Data protection has been a very hot topic since the NSA spying scandal following Edward Snowden’s disclosures. In the spring of 2014, European Parliament adopted a regulation on personal data protection. 2015 promises to be a key year because the EU member states have to reach an agreement now.
The new regulation includes key measures for protecting the data of EU citizens: personal data breach notification requirement, impact evaluation analysis for the riskiest processing of data, clarifying of consent to collect and process personal data, creation of new rights concerning data portability and the deleting of personal information, as well as fines up to 5% of global annual turnover for companies who violate the rules.
This sends a highly strong signal that there is a will to be effective in compelling companies and public administration to take on their responsibilities. The French Government’s view about data protection is that it can be a real economic asset for EU. It will increase the quality standards for European digital solutions and thus reinforce their attractiveness to the users.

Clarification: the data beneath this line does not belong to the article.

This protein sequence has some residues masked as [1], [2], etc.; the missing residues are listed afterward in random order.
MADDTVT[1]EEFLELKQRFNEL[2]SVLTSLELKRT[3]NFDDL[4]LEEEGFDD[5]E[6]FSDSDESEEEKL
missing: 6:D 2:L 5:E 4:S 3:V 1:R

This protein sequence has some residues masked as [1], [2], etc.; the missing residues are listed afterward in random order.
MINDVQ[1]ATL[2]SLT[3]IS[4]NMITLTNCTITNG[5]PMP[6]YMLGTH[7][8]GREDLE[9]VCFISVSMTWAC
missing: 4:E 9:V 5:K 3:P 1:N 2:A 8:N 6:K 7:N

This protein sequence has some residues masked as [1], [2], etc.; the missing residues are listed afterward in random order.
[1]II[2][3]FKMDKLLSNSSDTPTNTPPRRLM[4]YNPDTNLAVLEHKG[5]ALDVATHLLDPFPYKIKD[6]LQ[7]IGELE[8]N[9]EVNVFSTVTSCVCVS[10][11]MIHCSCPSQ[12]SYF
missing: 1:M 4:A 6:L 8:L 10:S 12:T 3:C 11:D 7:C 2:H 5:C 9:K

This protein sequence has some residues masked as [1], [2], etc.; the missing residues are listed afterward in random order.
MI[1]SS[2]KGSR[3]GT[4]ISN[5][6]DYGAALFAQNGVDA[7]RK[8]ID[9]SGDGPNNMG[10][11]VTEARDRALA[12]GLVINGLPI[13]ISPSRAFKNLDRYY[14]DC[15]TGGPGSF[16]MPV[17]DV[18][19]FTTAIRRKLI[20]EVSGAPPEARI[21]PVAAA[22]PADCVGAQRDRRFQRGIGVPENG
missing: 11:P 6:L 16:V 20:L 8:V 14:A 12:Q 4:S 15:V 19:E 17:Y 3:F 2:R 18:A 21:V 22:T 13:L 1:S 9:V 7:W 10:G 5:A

However the negotiations between the European member states will not be easy. Some of the countries’ approaches about data protection are strongly different. There is a need for balance between the individuals’ right to data protection and the need of digital companies to process data.
What we do know is that the new legislation will strongly impact the technical constraints for the IT sector. Good development practises will have to evolve quickly with new quality processes including web security. In the information technology age, web security has become a new battle for freedom and democracy.